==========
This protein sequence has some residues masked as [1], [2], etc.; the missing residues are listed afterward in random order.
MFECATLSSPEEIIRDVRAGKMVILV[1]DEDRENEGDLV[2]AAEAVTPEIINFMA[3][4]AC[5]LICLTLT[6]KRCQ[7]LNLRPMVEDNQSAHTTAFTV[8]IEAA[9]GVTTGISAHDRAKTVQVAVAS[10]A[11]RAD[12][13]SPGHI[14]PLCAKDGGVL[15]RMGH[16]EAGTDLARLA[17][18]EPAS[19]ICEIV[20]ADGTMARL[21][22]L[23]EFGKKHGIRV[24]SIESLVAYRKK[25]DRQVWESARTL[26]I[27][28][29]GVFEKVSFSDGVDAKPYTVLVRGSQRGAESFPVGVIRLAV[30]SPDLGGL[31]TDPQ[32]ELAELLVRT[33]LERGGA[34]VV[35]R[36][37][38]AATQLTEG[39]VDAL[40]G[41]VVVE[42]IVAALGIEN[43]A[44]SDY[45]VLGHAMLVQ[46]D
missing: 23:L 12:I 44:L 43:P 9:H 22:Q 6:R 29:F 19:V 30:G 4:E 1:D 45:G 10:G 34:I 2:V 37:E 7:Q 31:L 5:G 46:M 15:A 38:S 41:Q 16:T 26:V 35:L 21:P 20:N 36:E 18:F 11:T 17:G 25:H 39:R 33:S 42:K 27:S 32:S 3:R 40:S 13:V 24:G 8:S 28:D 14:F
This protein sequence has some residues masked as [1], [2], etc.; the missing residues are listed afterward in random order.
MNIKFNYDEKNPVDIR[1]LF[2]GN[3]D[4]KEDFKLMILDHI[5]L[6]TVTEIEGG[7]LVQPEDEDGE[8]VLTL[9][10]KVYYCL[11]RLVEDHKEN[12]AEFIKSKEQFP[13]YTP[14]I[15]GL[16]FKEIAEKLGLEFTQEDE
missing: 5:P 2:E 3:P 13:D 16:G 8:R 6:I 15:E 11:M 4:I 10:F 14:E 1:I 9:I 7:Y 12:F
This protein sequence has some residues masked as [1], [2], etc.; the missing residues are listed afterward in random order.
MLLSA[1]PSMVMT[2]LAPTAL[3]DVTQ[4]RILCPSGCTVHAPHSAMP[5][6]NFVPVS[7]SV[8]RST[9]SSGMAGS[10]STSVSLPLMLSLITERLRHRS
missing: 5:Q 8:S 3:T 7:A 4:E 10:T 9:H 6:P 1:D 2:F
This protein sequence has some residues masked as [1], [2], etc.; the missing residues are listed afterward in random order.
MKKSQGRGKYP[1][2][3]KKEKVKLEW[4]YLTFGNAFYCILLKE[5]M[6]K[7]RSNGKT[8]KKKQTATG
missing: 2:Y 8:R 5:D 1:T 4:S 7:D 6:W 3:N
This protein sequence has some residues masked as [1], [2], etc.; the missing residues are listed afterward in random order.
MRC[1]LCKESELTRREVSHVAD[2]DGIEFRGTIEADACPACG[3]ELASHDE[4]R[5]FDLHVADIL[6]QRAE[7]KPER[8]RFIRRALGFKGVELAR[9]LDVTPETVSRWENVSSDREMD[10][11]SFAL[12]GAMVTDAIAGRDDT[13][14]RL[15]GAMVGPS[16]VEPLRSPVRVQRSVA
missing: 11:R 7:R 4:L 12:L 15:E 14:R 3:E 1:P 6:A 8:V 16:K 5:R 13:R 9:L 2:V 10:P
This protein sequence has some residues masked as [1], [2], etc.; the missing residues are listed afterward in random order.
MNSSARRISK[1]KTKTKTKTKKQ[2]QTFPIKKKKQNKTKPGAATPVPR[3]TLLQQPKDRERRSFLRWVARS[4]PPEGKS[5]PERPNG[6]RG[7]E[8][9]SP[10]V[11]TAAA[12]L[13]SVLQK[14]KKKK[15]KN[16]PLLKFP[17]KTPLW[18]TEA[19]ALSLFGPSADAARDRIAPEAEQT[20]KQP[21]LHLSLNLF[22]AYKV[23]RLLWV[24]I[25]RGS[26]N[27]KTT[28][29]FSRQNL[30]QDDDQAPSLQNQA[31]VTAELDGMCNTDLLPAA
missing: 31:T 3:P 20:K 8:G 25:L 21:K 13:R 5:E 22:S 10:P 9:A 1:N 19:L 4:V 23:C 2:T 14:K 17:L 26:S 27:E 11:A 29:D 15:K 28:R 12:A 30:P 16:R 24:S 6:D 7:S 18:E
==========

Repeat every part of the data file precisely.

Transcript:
This protein sequence has some residues masked as [1], [2], etc.; the missing residues are listed afterward in random order.
MFECATLSSPEEIIRDVRAGKMVILV[1]DEDRENEGDLV[2]AAEAVTPEIINFMA[3][4]AC[5]LICLTLT[6]KRCQ[7]LNLRPMVEDNQSAHTTAFTV[8]IEAA[9]GVTTGISAHDRAKTVQVAVAS[10]A[11]RAD[12][13]SPGHI[14]PLCAKDGGVL[15]RMGH[16]EAGTDLARLA[17][18]EPAS[19]ICEIV[20]ADGTMARL[21][22]L[23]EFGKKHGIRV[24]SIESLVAYRKK[25]DRQVWESARTL[26]I[27][28][29]GVFEKVSFSDGVDAKPYTVLVRGSQRGAESFPVGVIRLAV[30]SPDLGGL[31]TDPQ[32]ELAELLVRT[33]LERGGA[34]VV[35]R[36][37][38]AATQLTEG[39]VDAL[40]G[41]VVVE[42]IVAALGIEN[43]A[44]SDY[45]VLGHAMLVQ[46]D
missing: 23:L 12:I 44:L 43:P 9:H 22:Q 6:R 29:F 19:V 30:G 4:E 1:D 45:G 10:G 34:I 2:V 37:E 7:Q 31:L 5:G 46:M 15:A 38:S 41:Q 16:T 26:V 35:L 21:P 20:N 36:E 18:F 11:T 17:G 25:H 39:R 33:S 42:K 27:S 32:S 3:R 40:S 13:V 24:G 8:S 28:D 14:F
This protein sequence has some residues masked as [1], [2], etc.; the missing residues are listed afterward in random order.
MNIKFNYDEKNPVDIR[1]LF[2]GN[3]D[4]KEDFKLMILDHI[5]L[6]TVTEIEGG[7]LVQPEDEDGE[8]VLTL[9][10]KVYYCL[11]RLVEDHKEN[12]AEFIKSKEQFP[13]YTP[14]I[15]GL[16]FKEIAEKLGLEFTQEDE
missing: 5:P 2:E 3:P 13:D 16:G 8:R 6:I 15:E 11:M 4:I 10:F 14:E 1:I 9:I 7:Y 12:F
This protein sequence has some residues masked as [1], [2], etc.; the missing residues are listed afterward in random order.
MLLSA[1]PSMVMT[2]LAPTAL[3]DVTQ[4]RILCPSGCTVHAPHSAMP[5][6]NFVPVS[7]SV[8]RST[9]SSGMAGS[10]STSVSLPLMLSLITERLRHRS
missing: 5:Q 8:S 3:T 7:A 4:E 10:T 9:H 6:P 1:D 2:F
This protein sequence has some residues masked as [1], [2], etc.; the missing residues are listed afterward in random order.
MKKSQGRGKYP[1][2][3]KKEKVKLEW[4]YLTFGNAFYCILLKE[5]M[6]K[7]RSNGKT[8]KKKQTATG
missing: 2:Y 8:R 5:D 1:T 4:S 7:D 6:W 3:N
This protein sequence has some residues masked as [1], [2], etc.; the missing residues are listed afterward in random order.
MRC[1]LCKESELTRREVSHVAD[2]DGIEFRGTIEADACPACG[3]ELASHDE[4]R[5]FDLHVADIL[6]QRAE[7]KPER[8]RFIRRALGFKGVELAR[9]LDVTPETVSRWENVSSDREMD[10][11]SFAL[12]GAMVTDAIAGRDDT[13][14]RL[15]GAMVGPS[16]VEPLRSPVRVQRSVA
missing: 11:R 7:R 4:L 12:L 15:E 14:R 3:E 1:P 6:A 8:V 16:K 5:R 13:R 9:L 2:V 10:P
This protein sequence has some residues masked as [1], [2], etc.; the missing residues are listed afterward in random order.
MNSSARRISK[1]KTKTKTKTKKQ[2]QTFPIKKKKQNKTKPGAATPVPR[3]TLLQQPKDRERRSFLRWVARS[4]PPEGKS[5]PERPNG[6]RG[7]E[8][9]SP[10]V[11]TAAA[12]L[13]SVLQK[14]KKKK[15]KN[16]PLLKFP[17]KTPLW[18]TEA[19]ALSLFGPSADAARDRIAPEAEQT[20]KQP[21]LHLSLNLF[22]AYKV[23]RLLWV[24]I[25]RGS[26]N[27]KTT[28][29]FSRQNL[30]QDDDQAPSLQNQA[31]VTAELDGMCNTDLLPAA
missing: 31:T 3:P 20:K 8:G 25:L 21:K 13:R 5:E 22:S 10:P 9:A 1:N 19:L 4:V 23:C 2:T 14:K 17:L 26:S 27:E 11:A 29:D 15:K 28:R 12:A 30:P 16:R 24:S 6:D 7:S 18:E